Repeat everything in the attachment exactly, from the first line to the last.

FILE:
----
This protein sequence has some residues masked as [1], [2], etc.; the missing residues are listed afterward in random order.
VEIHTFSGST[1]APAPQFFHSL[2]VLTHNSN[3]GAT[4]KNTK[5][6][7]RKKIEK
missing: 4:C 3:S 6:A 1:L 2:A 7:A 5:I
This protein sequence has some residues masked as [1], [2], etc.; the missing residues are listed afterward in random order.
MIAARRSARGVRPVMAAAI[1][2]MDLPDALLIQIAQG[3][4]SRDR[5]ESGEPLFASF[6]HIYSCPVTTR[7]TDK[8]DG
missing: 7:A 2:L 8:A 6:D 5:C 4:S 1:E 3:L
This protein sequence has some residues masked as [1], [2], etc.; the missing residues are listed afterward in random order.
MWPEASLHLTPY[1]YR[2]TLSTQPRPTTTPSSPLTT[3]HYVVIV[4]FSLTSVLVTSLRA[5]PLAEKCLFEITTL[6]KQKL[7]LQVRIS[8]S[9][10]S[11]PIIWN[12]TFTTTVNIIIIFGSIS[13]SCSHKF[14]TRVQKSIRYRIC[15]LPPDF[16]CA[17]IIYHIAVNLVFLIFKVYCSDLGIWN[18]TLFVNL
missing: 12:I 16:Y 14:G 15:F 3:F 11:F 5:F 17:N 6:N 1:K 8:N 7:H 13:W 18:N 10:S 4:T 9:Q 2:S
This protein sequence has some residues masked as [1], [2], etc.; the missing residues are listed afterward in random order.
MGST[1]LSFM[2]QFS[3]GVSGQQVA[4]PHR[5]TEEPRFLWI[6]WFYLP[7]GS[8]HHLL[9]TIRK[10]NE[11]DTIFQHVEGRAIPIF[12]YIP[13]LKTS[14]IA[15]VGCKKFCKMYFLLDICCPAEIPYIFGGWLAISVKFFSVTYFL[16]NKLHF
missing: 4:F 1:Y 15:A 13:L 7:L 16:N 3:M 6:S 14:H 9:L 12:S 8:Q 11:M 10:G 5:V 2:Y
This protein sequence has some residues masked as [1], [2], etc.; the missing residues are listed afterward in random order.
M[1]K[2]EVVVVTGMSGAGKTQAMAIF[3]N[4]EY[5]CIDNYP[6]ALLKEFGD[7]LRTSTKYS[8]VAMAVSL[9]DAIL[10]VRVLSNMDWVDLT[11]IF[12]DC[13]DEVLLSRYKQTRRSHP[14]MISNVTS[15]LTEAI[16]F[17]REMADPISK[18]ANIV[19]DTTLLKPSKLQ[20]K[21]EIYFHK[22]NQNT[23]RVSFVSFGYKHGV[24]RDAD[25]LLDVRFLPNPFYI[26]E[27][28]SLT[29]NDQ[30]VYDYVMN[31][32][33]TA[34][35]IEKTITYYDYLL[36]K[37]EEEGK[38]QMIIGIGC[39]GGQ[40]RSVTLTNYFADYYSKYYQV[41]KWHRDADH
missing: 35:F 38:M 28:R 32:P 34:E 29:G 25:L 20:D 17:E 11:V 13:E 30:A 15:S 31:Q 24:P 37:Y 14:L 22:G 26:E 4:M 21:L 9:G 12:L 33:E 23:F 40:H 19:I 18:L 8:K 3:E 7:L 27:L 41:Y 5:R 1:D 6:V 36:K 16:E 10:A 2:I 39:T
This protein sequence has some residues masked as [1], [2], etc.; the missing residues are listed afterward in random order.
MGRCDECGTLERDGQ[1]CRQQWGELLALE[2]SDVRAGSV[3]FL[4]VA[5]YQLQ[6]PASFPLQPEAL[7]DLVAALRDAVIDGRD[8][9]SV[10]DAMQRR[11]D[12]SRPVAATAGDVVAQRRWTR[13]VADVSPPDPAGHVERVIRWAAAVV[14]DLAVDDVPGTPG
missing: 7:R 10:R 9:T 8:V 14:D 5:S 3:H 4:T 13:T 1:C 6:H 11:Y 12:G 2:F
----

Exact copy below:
This protein sequence has some residues masked as [1], [2], etc.; the missing residues are listed afterward in random order.
VEIHTFSGST[1]APAPQFFHSL[2]VLTHNSN[3]GAT[4]KNTK[5][6][7]RKKIEK
missing: 4:C 3:S 6:A 1:L 2:A 7:A 5:I
This protein sequence has some residues masked as [1], [2], etc.; the missing residues are listed afterward in random order.
MIAARRSARGVRPVMAAAI[1][2]MDLPDALLIQIAQG[3][4]SRDR[5]ESGEPLFASF[6]HIYSCPVTTR[7]TDK[8]DG
missing: 7:A 2:L 8:A 6:D 5:C 4:S 1:E 3:L
This protein sequence has some residues masked as [1], [2], etc.; the missing residues are listed afterward in random order.
MWPEASLHLTPY[1]YR[2]TLSTQPRPTTTPSSPLTT[3]HYVVIV[4]FSLTSVLVTSLRA[5]PLAEKCLFEITTL[6]KQKL[7]LQVRIS[8]S[9][10]S[11]PIIWN[12]TFTTTVNIIIIFGSIS[13]SCSHKF[14]TRVQKSIRYRIC[15]LPPDF[16]CA[17]IIYHIAVNLVFLIFKVYCSDLGIWN[18]TLFVNL
missing: 12:I 16:Y 14:G 15:F 3:F 11:F 5:F 17:N 6:N 1:K 8:N 7:H 13:W 18:N 10:S 4:T 9:Q 2:S
This protein sequence has some residues masked as [1], [2], etc.; the missing residues are listed afterward in random order.
MGST[1]LSFM[2]QFS[3]GVSGQQVA[4]PHR[5]TEEPRFLWI[6]WFYLP[7]GS[8]HHLL[9]TIRK[10]NE[11]DTIFQHVEGRAIPIF[12]YIP[13]LKTS[14]IA[15]VGCKKFCKMYFLLDICCPAEIPYIFGGWLAISVKFFSVTYFL[16]NKLHF
missing: 4:F 1:Y 15:A 13:L 7:L 16:N 3:M 6:S 14:H 9:L 12:S 8:Q 11:M 10:G 5:V 2:Y
This protein sequence has some residues masked as [1], [2], etc.; the missing residues are listed afterward in random order.
M[1]K[2]EVVVVTGMSGAGKTQAMAIF[3]N[4]EY[5]CIDNYP[6]ALLKEFGD[7]LRTSTKYS[8]VAMAVSL[9]DAIL[10]VRVLSNMDWVDLT[11]IF[12]DC[13]DEVLLSRYKQTRRSHP[14]MISNVTS[15]LTEAI[16]F[17]REMADPISK[18]ANIV[19]DTTLLKPSKLQ[20]K[21]EIYFHK[22]NQNT[23]RVSFVSFGYKHGV[24]RDAD[25]LLDVRFLPNPFYI[26]E[27][28]SLT[29]NDQ[30]VYDYVMN[31][32][33]TA[34][35]IEKTITYYDYLL[36]K[37]EEEGK[38]QMIIGIGC[39]GGQ[40]RSVTLTNYFADYYSKYYQV[41]KWHRDADH
missing: 35:F 38:M 28:R 32:P 34:E 29:G 25:L 20:D 17:E 11:V 13:E 30:A 15:S 31:Q 24:P 37:Y 14:L 22:G 26:E 4:M 21:L 9:G 12:L 33:E 23:F 40:H 19:I 18:L 8:K 3:E 7:L 27:L 41:Y 5:R 1:D 6:V 36:K 16:E 10:A 2:I 39:T
This protein sequence has some residues masked as [1], [2], etc.; the missing residues are listed afterward in random order.
MGRCDECGTLERDGQ[1]CRQQWGELLALE[2]SDVRAGSV[3]FL[4]VA[5]YQLQ[6]PASFPLQPEAL[7]DLVAALRDAVIDGRD[8][9]SV[10]DAMQRR[11]D[12]SRPVAATAGDVVAQRRWTR[13]VADVSPPDPAGHVERVIRWAAAVV[14]DLAVDDVPGTPG
missing: 7:R 10:R 9:T 8:V 14:D 5:S 3:H 4:T 13:T 1:C 6:H 11:Y 12:G 2:F